And The Next Juicy Plum May Be...Mc Kesson?

Now that the drama over who will win Paramount Communications Inc. is finally settled, the takeover game may be moving to a new playing field. And the next football could be McKesson Corp.

McKesson? Sure, the huge drug wholesaler and distributor has long had a snoozy reputation on Wall Street and wears none of the glitter of Paramount. But stock traders are busy bidding up McKesson shares in the belief that big drugmakers are sizing it up for a takeover (chart). If they're right, a clash of egos and a juicy bidding war is in the offing.

What's arousing interest in McKesson is not distribution, which accounts for 95% of its $12 billion in sales, but a mouse of a division called PCS Health Systems Inc., with revenues of just $170 million. A mouse, yes, but a mighty one: That 2% of sales will produce a roaring 20% of McKesson's $272 million in operating profit for the year ending in March. PCS's sales and earnings are exploding at 50% a year. And profit margins are some 30%, analysts say.

HEAVY PRESSURE. Indeed, PCS is the leading company in the white-hot new business of managing pharmaceutical costs for big health-plan sponsors, including corporations, governments, and insurance companies. Its biggest competitor is Medco Containment, which Merck & Co. bought for $6 billion in November, 1993--in part to assure a high-volume customer channel for its products, many of which are under extreme price pressure from generic drugs, me-too equivalents, and health-care sponsors trying to force prices down.

Since the Medco deal was announced last July, McKesson stock has steadily climbed from 46 to 65, on the theory that another big drugmaker would seek its own customer-channel advantage by buying McKesson and PCS. Indeed, Wall Street is alive with rumors that everyone from Glaxo to Pfizer to Eli Lilly is circling McKesson.

Is McKesson interested? CEO Alan J. Seelenfreund says he sees no advantage in forging an equity partnership with any drugmaker: "Why would we?" But on questions of takeover, he is circumspect. "I'm only one person," he says. "We have a board of directors" to deal with matters of "corporate governance."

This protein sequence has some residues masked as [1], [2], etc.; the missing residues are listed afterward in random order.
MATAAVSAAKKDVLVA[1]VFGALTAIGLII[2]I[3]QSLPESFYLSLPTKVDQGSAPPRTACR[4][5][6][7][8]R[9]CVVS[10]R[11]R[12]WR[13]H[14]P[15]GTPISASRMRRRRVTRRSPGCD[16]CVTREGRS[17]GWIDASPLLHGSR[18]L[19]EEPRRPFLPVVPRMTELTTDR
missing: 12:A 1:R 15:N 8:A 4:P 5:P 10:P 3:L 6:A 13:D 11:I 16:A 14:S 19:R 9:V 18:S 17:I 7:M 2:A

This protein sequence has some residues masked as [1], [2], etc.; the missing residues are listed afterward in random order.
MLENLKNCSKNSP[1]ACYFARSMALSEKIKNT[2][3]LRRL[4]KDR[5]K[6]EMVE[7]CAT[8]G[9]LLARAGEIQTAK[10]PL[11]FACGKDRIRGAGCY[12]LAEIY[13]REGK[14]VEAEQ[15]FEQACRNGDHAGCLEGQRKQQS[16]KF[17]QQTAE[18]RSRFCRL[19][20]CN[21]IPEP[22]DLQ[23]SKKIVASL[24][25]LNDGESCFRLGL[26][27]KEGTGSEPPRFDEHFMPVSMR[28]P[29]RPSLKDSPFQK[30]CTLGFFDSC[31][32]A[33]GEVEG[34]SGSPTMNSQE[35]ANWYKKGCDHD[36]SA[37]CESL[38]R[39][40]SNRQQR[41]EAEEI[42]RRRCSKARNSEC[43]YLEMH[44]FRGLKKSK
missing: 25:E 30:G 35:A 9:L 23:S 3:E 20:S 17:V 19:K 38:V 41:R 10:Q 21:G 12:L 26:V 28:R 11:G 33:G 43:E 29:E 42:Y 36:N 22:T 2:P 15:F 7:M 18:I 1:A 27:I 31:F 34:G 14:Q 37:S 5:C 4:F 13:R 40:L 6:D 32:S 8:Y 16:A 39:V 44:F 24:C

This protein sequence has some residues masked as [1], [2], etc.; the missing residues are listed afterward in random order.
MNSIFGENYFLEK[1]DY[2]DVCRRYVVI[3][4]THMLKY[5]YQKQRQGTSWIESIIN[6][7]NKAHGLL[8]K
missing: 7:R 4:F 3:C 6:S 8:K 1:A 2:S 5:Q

Analysts say that McKesson is trading below its breakup value--not because of any mismanagement but because PCS has become so hot relative to the thin-margin distribution business. Lawrence C. Marsh of Wheat First Securities says McKesson could easily be split. Its bottled-water division and its majority stake in Armor All, a plastic protectant, could be sold. Distribution could also be spun off.

Marsh pegs breakup value at $90 a share, with PCS alone accounting for $50, based on Medco's purchase price. And that figure assumes no emotional bidding war, which could jack the price up further. The Merck-Medco deal has infused pharmaceutical executives with "fear and concern," says Marsh. "A lot of these guys are desperate."

The main way that pharmaceutical-benefit managers are able to influence drug purchasing is through "formularies," or lists of approved drugs based on cost-benefit analysis. Assuming equivalent effectiveness in a group of competing drugs, a drugmaker that controls a formulary can price its product to move to the top of the list, then try to make up in volume what it's giving up in price.

GETTING HOSED? Of course, such an arrangement raises questions of conflict of interest. In fact, PCS uses just this point to market its service against Medco. Currently, big buyers of medicines rely on competition to keep everyone honest, says Dolores G. Mitchell, executive director of the Group Insurance Commission of Massachusetts, who oversees drug-benefit contracts for 160,000 state employees, retirees, and dependents. "If we get hosed, the [contractor] is history," she says. But if a drug company buys McKesson, the biggest independent alternative goes away.

McKesson, meanwhile, is busy building its PCS business. It aims to go beyond pharmaceutical management and become a full-fledged medical-services-management company. In January, it bought an interest in Integrated Medical Systems Inc., an electronic network that links doctors with hospitals and medical laboratories. McKesson will use the system to tie doctors into its pharmaceutical computer network, which is installed in 95% of

the nation's pharmacies. McKesson has also recently bought a stake in Technology Assessment Group, which specializes in "outcomes research," a fast-growing business that evaluates the efficacy of drugs and other medical treatment.

Seelenfreund, CEO for four years and largely responsible for McKesson's current strategy, sees these businesses as the company's future. It remains to be seen whether that company will still be McKesson.